WHAT WOULD Lynne Tillman do? Last year, this question was mysteriously wheat-pasted on posters all over Lower Manhattan, giving a visual aid to many an art student's obsession with author Lynne Tillman. Tillman flies under the radar. Her first book, Weird Fucks, can be found almost nowhere (Amazon has one copy; it retails for $200), odds are Oprah will never invite her to join her book club, and Tillman's fiction will probably never see a fancy, major-studio film treatment. And yet, the trajectory of American literature would almost certainly be a whole lot more boring without her.

In the same way that abstract art throws out figuration, Tillman's writing isn't plot-driven; it's most alive in the minds of her characters and her precise, sharp-edged prose. Take the first sentence of "The Substitute," from her fiction collection Someday This Will Be Funny: "She watched his heart have a small fit under his black T-shirt." Every word in that sentence feels weighted and tangible, and conveys information about the story's characters—nothing is superfluous. Every sentence in "The Substitute" is like this. If you've ever felt like an author was dragging you along against your will as you plodded through a 200-page novel, Tillman is the writer for you. It never feels like she's wasting your time. This is an effect that takes painstaking effort to achieve, and it's all too rare in contemporary fiction.

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Like many writers whose work isn't easily categorized, Tillman's also a champion of independent literature. She's had books snatched up by major mainstream publishers like Simon and Schuster, but she consistently works with smaller literary ventures; her current publisher, Red Lemonade, is only a household name if your household is full of MFA students. And that's another way Tillman's influence has crept into literature: She's a teacher whose books are hoarded by emerging writers, her name whispered with the same reverence as stars of nontraditional writing like Maggie Nelson and Eileen Myles. To this cult of young writers, many of them women (and, okay, I know some of them), Tillman is a minor deity.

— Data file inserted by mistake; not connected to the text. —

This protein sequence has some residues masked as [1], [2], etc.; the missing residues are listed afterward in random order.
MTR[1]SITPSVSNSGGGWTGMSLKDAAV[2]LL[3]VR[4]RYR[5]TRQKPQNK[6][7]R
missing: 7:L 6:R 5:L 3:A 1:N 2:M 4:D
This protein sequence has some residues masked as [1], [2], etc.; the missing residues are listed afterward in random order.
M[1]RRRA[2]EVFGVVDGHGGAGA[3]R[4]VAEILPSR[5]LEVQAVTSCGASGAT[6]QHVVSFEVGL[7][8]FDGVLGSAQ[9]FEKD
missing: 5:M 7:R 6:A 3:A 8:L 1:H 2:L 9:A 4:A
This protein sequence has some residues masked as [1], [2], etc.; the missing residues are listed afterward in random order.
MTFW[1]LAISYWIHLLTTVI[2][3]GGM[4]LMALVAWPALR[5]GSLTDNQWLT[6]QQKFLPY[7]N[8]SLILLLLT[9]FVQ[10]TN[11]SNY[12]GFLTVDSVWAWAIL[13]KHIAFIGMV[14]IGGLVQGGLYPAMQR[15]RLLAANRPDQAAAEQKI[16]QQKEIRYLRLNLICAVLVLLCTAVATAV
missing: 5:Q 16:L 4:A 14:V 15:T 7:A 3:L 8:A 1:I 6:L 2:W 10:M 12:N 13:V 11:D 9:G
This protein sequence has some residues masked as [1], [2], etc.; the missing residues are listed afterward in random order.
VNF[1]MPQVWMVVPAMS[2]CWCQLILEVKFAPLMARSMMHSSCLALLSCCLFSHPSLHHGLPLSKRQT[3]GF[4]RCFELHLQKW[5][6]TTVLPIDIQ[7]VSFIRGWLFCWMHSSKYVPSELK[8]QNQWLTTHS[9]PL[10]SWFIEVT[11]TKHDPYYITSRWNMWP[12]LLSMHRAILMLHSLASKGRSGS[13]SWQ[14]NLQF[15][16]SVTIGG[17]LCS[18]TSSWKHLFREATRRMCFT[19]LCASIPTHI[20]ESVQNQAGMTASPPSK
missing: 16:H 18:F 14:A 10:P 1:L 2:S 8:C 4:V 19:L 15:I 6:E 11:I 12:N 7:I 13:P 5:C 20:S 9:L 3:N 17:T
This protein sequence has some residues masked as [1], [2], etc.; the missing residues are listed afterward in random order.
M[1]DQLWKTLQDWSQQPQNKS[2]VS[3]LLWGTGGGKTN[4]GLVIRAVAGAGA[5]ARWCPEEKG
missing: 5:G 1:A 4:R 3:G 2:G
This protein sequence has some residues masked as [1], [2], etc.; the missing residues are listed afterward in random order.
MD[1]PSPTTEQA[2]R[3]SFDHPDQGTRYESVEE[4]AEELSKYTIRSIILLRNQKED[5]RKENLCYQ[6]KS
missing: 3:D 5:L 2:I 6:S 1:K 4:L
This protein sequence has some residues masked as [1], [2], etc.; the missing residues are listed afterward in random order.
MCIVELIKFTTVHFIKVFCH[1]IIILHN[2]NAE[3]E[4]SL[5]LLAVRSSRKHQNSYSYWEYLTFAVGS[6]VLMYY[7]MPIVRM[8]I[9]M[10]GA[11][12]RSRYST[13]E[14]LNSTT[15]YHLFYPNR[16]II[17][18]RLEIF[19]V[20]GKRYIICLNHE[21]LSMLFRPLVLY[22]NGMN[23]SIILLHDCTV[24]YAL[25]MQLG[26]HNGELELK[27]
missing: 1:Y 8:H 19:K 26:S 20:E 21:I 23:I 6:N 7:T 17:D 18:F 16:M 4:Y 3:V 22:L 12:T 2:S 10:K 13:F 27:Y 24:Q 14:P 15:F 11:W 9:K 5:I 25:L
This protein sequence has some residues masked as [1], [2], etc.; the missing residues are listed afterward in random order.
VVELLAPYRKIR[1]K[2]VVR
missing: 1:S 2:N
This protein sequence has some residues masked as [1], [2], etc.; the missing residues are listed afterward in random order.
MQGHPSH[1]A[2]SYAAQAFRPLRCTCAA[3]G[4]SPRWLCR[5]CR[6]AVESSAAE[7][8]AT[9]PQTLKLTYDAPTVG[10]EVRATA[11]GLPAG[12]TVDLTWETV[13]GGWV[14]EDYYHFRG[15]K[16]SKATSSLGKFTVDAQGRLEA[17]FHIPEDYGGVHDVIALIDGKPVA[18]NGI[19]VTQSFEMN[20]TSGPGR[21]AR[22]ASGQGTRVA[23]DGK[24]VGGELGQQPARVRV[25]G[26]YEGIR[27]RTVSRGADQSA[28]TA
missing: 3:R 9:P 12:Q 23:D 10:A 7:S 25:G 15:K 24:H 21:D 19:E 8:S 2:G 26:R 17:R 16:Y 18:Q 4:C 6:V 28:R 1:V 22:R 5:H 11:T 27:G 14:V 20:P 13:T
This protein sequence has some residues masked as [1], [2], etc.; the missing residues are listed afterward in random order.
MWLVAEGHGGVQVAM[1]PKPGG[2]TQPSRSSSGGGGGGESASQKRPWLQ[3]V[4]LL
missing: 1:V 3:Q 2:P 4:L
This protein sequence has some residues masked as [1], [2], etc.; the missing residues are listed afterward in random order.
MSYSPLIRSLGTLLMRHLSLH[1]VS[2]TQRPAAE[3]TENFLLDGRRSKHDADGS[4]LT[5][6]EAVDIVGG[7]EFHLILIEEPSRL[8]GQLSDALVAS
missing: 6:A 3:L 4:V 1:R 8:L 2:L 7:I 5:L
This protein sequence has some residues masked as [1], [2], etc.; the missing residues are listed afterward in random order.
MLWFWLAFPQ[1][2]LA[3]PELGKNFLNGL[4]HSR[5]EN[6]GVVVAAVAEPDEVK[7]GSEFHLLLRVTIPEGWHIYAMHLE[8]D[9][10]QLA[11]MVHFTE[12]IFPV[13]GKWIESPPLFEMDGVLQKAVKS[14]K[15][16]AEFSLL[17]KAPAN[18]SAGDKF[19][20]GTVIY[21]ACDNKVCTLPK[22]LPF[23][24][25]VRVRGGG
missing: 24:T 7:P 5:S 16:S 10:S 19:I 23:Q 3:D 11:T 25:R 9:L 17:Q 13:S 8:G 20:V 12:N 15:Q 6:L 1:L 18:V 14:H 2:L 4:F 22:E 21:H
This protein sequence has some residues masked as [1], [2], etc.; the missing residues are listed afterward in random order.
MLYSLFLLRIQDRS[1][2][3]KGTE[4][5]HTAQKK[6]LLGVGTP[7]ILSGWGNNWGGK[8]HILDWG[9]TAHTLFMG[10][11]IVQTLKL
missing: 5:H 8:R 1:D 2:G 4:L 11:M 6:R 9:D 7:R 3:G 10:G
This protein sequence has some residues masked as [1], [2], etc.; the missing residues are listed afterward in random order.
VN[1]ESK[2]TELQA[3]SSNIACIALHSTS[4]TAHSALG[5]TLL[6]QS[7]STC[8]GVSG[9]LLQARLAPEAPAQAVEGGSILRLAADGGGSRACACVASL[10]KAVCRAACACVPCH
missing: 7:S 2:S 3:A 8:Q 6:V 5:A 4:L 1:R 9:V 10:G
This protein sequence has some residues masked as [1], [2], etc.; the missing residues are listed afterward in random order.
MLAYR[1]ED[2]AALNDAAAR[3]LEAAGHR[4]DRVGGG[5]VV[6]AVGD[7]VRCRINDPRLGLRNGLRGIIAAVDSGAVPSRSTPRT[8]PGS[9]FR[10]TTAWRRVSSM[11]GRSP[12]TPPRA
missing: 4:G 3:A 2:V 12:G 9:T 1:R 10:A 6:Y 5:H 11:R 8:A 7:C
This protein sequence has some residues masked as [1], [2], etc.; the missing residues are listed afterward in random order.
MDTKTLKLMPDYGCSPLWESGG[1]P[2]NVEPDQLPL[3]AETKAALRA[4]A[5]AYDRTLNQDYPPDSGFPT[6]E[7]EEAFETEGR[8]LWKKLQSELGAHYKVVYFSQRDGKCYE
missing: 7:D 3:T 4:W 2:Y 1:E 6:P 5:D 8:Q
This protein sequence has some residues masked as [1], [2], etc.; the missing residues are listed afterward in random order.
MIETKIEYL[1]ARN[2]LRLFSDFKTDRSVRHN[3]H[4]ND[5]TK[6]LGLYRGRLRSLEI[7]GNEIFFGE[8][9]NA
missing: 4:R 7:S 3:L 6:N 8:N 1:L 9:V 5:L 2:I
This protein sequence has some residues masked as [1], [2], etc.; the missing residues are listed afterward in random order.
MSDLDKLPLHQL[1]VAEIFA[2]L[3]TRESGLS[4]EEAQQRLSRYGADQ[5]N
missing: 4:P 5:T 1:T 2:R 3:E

And the reach of her influence can be felt in Portland, too: New Herring Press is reissuing Weird Fucks, with a release party and reading slated for this Saturday, February 21, in collaboration with Portland Institute for Contemporary Art (PICA). But this might not have come to be had Tillman herself not urged New Herring co-founders Sara Jaffe and Jess Arndt to cope with their frustrations with publishing by starting their own press. In a signature move for a writer whose career has been marked by collaboration, Tillman won't be reading solo, but with a lineup of artists and writers—including Pure Surface/Poor Claudia's Stacey Tran and the Pacific Northwest College of Art's Kristin Bradshaw—"who are engaged in weird fuckery of some kind," per PICA's website. It's not often that an arts organization proudly announces its support of weird fuckers, but it's what Lynne Tillman would do.

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